SHRC seeks report from Kerala government as state sees 140 suicides by teenagers in 6 months
The study said that family disputes, troubled love affairs, failure in examinations, issues over mobile phones, two-wheelers were among the major reasons for the suicides.
Thiruvananthapuram: 140 teenagers killed themselves in the state for “trivial reasons” in the last six months. Regarding this, the state Human Rights Commission (SHRC) directed the Social Justice Department to examine the effectiveness of its suicide prevention measures.
In his direction to the Director of the department, SHRC chairman Antony Dominic also sought a report on the initiatives taken to prevent suicide by youngsters. "As per a complaint received by the panel, a study conducted by DISHA, an NGO, shows that at least 140 youngsters in the age group of 13 to 18 had committed suicide during the period of January 2020 to June 2020," a commission release said.
The study said that family disputes, troubled love affairs, failure in examinations, issues over mobile phones, and two-wheelers were among the major reasons for the suicides. "Thiruvananthapuram district has the highest number of suicides with 22 youngsters having taken the extreme step, followed by Malappuram with 20 suicides," the SHRC said.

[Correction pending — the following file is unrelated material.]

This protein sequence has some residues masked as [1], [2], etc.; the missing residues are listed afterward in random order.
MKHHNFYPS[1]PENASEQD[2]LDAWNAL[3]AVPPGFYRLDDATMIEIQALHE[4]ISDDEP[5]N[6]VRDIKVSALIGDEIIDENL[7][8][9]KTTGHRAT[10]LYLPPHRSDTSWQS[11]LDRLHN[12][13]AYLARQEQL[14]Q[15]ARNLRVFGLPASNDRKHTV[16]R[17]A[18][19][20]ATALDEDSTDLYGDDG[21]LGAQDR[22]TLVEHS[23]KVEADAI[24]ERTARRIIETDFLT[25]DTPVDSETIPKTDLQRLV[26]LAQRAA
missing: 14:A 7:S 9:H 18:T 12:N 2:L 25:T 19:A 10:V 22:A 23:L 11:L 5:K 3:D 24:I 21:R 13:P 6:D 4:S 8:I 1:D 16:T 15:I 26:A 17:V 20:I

The complaint said that the ineffectiveness of "village child protection councils" has resulted in the rising number of suicides among youngsters. The release said the SHRC asked the Social Justice Department to review the effectiveness of the suicide prevention measures being taken up by it and sought a report. Chief minister Pinarayi Vijayan had in July said instances of suicidal tendencies were being witnessed among children and termed it as an "extremely serious social issue".
"Since March 25, when the national lockdown was imposed, 66 children below 18 years of age, have ended their lives due to various reasons," Vijayan had said. To help the children facing issues relating to mental pressures, ''Chiri''a tele-counselling initiative was initiated by the government under its Our Responsibility to Children Programme (ORC), a planned community intervention that connects with Children and Young people between the age of 12 -18 years.
The health department had launched "Ottakalla Oppamund" (You are not alone, we are with you) programme to help children facing any kind of mental distress and to stop suicidal tendencies among them. A committee headed by Fire and Rescue Services DGP R Sreelekha had also been constituted to conduct a study on suicides by children in the state.